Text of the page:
Gold and Copper Find Common Enemy as Fed Rate Bets Boost Dollar

  • Odds of December rate increase seen rising to 51 percent
  • Traders expect FOMC minutes to be hawkish, Think Markets says

Haven gold and flagship industrial-metal copper typically move in opposite directions. Not today, as the dollar rallied on the Federal Reserve’s next action.

The Bloomberg Dollar Spot Index advanced, pushing down prices of the two metals, after two regional Fed officials signaled that interest rates may rise at least once this year. The rally in the greenback makes raw materials more expensive for holders of other currencies. Investors will parse the July Fed meeting minutes due Wednesday afternoon for clues on the timing for the rate hike.

After climbing 25 percent in the best first half in almost four decades, the rally in gold futures is slowing, while copper struggles to gain traction. The dollar has strengthened amid signs of the U.S. economy’s resilience to withstand another increase in borrowing costs, despite slowing global growth. Traders are pricing a 53 percent chance that rates will rise by December, up from 36 percent at the start of this month, Fed funds futures data show.

“Today’s FOMC minutes may influence the odds in favor of a rate hike during the month of December,” Naeem Aslam, the chief market analyst at Think Markets U.K. Ltd., wrote in a note, referring to the Federal Open Market Committee. “Traders are expecting that these FOMC minutes will be hawkish. This strength in the dollar has pushed the copper price lower.”

Gold futures for delivery in December slipped 0.6 percent to settle at $1,348.80 an ounce at 1:43 p.m. on the Comex in New York. Copper futures for December delivery declined 0.8 percent to $2.1635 a pound.

For more on gold’s performance post-Brexit, click here.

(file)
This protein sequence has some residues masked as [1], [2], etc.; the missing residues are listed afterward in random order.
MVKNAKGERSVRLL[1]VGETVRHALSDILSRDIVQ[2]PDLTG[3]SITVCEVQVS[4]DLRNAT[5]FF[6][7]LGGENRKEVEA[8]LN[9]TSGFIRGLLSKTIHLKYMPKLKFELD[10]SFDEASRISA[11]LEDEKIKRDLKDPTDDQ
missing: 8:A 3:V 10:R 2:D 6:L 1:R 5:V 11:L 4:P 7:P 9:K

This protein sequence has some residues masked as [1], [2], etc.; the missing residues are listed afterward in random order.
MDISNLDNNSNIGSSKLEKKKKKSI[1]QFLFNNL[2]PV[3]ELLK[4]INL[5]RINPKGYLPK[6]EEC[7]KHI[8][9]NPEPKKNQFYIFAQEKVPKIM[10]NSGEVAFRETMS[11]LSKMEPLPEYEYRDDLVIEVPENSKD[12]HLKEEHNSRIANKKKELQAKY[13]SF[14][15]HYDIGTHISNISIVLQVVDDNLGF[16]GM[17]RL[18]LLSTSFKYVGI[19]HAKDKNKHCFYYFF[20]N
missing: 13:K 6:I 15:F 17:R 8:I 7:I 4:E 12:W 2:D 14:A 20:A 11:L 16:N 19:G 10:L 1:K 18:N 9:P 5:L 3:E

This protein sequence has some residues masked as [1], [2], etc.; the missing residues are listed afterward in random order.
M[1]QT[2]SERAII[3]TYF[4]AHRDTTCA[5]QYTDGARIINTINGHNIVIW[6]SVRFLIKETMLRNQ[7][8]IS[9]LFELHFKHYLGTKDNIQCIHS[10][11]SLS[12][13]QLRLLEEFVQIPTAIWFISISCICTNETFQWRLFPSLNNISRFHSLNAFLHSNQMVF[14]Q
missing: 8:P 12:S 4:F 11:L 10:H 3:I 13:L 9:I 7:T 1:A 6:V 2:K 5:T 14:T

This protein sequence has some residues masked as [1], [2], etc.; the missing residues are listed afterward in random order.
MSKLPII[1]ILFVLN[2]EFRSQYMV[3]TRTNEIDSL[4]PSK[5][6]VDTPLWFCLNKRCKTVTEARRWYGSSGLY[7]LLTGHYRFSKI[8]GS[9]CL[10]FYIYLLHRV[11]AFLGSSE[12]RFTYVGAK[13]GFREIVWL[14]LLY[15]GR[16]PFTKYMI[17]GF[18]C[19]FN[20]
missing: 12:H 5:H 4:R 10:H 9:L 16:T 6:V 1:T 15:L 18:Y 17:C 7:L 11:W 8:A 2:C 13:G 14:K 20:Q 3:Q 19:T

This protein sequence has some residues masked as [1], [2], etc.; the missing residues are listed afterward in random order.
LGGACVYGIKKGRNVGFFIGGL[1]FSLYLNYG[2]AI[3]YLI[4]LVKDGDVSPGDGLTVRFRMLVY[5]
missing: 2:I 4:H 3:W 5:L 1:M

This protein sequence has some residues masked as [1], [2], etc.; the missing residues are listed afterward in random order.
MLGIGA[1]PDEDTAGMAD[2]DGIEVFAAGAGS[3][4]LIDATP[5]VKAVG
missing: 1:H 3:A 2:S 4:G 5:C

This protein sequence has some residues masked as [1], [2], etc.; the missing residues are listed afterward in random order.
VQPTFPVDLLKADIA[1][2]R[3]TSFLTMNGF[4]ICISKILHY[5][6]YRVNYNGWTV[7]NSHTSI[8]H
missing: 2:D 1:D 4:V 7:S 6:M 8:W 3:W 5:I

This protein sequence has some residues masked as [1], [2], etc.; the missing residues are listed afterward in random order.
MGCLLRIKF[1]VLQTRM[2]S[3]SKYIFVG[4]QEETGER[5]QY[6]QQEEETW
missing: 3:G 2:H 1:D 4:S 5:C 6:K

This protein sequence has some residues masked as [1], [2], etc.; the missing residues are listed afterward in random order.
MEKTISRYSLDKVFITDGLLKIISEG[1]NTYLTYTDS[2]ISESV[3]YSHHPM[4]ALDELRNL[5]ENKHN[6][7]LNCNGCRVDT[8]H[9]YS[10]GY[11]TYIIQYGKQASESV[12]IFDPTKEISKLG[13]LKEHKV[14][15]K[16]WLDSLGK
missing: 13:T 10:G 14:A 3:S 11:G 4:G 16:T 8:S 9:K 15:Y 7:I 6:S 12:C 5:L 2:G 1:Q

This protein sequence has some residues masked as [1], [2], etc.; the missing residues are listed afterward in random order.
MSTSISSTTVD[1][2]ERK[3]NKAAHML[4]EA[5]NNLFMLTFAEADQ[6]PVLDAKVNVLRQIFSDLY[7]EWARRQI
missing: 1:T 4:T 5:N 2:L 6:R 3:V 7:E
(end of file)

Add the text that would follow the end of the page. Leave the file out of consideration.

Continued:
New York Fed President William Dudley, who serves as vice chairman of the FOMC, warned investors they are underestimating the likelihood of increases, and Atlanta Fed chief Dennis Lockhart said he’s confident growth is accelerating, setting the stage for at least one rate rise this year. 

“Dudley was definitely the one who put the cat amongst the pigeons,” said David Govett, head of precious metals at Marex Spectron Group Ltd., a broker in London. “The move was exaggerated, catching the currency markets short dollars and long gold.”

He said further direction is likely to come from the minutes of the Federal Open Market Committee’s July policy meeting, due for release Wednesday at 2 p.m. in Washington. 

In other metals news:

  • China, the world’s top producer of refined copper, boosted output to the highest level in at least five months as margins increased.
  • On the London Metal Exchange, copper, nickel and tin declined while aluminum, zinc, and lead gained.
  • Harmony Gold Mining Co., Newcrest Mining Ltd. and Yamana Gold Inc. paced declines by gold mining stocks. Steel and iron-ore producers also retreated along with the price of iron ore as Morgan Stanley highlighted the approach of winter in China typically blunting steel demand and output.
  • On the New York Mercantile Exchange, platinum and palladium futures fell.
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